• 320g of bean thread noodles
  • 200g bean shoots
  • 400g cucumber shredded
  • 1 tablespoon white sesame seeds toasted
  • salt for seasoning
  • crushed roasted peanuts and chopped spring onions for garinshing

Sesame dressing:

  • 2 1/2 tablespoons of pure sesame paste
  • 1 tablespoon of crunchy peanut butter
  • 1 clove garlic minced
  • 1 teaspoon sugar
  • 2 1/2 teaspoon soy sauce
  • at least 1/4 cup of water, and more as needed

Method:

  1. To poach chicken, fill a medium sized saucepan with ~1.5L of water (or whatever will be enough to fully submerge the chicken breast) and bring to boil. Once the water is boiling, reduce to a low simmer and gently place chicken into water. Cover and simmer on low heat for 15 minutues. After 15 minutes, turn heat off and leave chicken in water, allowing it to gently cook through in the warm water for another 10 minutes before removing it from the pan. This method of cooking will ensure your chicken breast is cooked while staying juicy and tender. (You could fancy it up by poaching the chicken in a master stock if you have it handy – this will be the subject of a future post!)
  2. While the chicken is cooking, place bean thread noodles in a bowl of boiling water for ~5 minutes. Drain.
  3. If like me, you have a problem with raw bean shoots (I don’t like the smell), toss bean shoots in a hot wok and 1/2 tablespoon of oil for a few minutes to wilt. Otherwise, you can skip this step.
  4. To toast sesame seeds, place in a small pan and use low to medium heat. Continually shake the pan around and as soon as you see the sesame seeds turn blond, turn off the heat. The residual heat in the pan will continue to lightly toast the seeds without burning them. Reserve.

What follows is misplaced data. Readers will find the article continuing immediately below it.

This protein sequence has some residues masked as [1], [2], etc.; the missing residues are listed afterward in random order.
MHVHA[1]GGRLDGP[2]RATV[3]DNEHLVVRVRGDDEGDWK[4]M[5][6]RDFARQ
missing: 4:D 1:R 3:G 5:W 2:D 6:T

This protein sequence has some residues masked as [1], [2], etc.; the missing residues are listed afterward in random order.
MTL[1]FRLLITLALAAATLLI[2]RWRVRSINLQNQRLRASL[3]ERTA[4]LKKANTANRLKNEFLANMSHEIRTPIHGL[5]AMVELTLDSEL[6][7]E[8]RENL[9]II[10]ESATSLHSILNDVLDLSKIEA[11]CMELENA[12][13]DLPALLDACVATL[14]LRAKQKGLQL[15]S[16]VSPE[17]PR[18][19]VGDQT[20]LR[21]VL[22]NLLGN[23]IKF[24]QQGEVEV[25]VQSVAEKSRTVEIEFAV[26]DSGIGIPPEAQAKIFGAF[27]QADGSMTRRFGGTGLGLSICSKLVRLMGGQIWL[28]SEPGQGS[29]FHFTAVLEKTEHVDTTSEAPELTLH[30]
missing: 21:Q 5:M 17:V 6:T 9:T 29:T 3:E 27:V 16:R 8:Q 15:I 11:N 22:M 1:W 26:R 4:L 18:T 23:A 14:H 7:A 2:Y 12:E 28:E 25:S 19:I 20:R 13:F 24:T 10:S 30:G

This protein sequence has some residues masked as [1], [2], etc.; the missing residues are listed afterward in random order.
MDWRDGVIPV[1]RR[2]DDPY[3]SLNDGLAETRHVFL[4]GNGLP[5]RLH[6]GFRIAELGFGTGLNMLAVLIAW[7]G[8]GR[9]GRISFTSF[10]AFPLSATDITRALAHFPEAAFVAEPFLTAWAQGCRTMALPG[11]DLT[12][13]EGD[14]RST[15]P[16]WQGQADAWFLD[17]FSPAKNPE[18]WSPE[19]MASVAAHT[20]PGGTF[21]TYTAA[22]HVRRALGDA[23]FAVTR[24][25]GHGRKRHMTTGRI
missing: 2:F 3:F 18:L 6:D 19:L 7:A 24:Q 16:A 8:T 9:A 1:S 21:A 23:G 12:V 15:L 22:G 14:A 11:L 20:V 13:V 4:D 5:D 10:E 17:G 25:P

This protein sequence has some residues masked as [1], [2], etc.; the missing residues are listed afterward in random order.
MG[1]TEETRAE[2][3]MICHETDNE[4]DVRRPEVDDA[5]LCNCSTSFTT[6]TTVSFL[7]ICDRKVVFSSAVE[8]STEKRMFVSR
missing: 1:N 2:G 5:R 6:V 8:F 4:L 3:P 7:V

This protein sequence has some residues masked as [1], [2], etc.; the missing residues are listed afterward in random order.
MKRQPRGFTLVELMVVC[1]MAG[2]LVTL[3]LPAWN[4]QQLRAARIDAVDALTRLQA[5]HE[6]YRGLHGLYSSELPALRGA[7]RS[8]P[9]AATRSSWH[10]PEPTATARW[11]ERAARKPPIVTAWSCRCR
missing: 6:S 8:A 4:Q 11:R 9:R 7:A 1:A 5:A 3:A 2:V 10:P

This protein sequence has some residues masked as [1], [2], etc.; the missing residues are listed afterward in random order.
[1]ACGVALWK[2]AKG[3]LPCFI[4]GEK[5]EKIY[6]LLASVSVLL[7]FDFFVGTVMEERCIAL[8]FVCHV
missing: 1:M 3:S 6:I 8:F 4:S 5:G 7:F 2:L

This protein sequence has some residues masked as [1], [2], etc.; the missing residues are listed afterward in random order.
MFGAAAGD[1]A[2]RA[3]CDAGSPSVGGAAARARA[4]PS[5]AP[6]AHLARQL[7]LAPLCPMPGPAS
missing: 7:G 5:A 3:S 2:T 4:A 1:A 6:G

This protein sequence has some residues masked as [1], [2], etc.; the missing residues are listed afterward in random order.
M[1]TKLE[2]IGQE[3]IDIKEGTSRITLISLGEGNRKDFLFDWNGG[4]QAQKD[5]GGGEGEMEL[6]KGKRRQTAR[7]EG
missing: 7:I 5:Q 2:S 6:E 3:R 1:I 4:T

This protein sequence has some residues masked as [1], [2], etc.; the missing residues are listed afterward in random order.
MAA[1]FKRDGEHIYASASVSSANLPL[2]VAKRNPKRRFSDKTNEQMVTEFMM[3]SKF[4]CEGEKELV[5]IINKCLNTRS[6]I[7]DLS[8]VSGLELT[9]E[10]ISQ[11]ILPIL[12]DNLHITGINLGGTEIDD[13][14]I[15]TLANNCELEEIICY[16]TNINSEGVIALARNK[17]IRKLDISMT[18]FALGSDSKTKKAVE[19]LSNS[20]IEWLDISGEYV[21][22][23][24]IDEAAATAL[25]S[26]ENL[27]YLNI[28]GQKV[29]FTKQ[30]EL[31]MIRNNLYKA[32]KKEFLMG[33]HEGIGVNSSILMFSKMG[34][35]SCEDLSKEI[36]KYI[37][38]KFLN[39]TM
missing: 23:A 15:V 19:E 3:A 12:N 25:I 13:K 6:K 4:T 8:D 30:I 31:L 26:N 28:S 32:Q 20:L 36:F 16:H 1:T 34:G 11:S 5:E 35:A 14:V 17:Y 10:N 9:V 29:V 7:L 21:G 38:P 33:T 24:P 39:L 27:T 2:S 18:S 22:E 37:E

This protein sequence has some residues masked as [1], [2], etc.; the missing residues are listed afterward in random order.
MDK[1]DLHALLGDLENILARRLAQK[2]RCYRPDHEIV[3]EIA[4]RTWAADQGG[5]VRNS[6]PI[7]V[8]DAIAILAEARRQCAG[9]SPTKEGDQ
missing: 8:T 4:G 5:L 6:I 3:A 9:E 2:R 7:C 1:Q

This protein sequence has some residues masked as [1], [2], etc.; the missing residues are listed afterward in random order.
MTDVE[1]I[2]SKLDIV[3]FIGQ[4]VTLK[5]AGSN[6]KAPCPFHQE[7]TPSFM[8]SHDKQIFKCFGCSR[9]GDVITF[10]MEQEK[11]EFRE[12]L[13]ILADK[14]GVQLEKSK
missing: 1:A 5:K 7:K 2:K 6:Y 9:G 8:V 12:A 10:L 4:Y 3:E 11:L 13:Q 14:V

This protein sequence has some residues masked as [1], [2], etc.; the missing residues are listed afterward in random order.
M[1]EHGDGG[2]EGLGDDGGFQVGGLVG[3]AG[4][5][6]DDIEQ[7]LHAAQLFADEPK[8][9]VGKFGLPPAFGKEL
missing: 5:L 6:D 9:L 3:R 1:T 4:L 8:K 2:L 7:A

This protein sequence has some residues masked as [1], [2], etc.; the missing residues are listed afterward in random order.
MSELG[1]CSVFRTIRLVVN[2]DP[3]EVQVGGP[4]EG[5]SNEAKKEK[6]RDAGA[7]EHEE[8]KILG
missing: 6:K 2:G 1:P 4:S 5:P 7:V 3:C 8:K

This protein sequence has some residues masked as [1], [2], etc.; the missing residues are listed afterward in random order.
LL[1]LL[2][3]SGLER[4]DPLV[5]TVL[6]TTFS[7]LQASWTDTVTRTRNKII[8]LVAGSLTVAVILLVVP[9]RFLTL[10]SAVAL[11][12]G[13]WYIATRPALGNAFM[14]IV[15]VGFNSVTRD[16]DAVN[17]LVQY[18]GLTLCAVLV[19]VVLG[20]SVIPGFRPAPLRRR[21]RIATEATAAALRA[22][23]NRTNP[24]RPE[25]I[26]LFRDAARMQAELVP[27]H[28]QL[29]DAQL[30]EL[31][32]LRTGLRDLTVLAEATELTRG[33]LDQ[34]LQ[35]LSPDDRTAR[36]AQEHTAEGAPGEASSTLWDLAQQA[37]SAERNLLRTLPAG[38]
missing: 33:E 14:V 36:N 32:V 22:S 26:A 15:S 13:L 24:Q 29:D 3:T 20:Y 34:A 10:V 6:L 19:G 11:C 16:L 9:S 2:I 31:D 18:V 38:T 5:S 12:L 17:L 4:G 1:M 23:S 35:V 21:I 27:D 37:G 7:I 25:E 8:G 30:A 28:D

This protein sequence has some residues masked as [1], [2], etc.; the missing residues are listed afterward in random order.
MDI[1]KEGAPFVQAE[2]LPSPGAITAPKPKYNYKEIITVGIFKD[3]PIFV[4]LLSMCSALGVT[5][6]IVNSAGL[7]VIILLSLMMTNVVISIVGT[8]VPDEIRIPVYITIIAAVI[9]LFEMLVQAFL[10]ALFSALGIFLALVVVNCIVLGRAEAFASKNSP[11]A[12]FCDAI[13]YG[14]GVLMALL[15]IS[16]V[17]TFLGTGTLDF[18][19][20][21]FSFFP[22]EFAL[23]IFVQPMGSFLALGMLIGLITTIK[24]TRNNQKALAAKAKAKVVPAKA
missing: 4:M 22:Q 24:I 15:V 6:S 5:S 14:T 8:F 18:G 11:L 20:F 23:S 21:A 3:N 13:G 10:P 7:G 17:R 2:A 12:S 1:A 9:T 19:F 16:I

5. When the chicken is cool enough to touch, using your hands or forks if you prefer, shred the chicken. If you poached the chicken in plain water, season chicken with salt and pepper.
  6. To make dressing, mix all ingredients (bar the water) together. Once you get a thick paste, gently mix in a little water at a time until you achieve a desirable consistency. Check seasoning for taste.
  7. To serve, arrange noodles, bean shoots, shredded cucumber and shredded chicken in bowl (either in individual serves or in a larger salad bowl). Spoon on a generous amount of sesame dressing and garnish with toasted sesame seeds, crushed peanuts and spring onions.

I like letting people toss the salad around themselves. The more people feel that they are involved in the food preparation process, the more they seem to enjoy the meal. This is true of kids and adults in my experience. My fully grown guinea pigs were no exception; they rather enjoyed it.

It makes for a light and satisfying meal with simple but bold flavours. The sesame paste is really fragrant and pairs nicely with the fresher flavours of the cucumber and bean shoots. This dish will only become more appealing as we are coming into warmer weather and looking to shed our taste for hearty winter meals. It would work well as a lunch, dinner or even as a starter.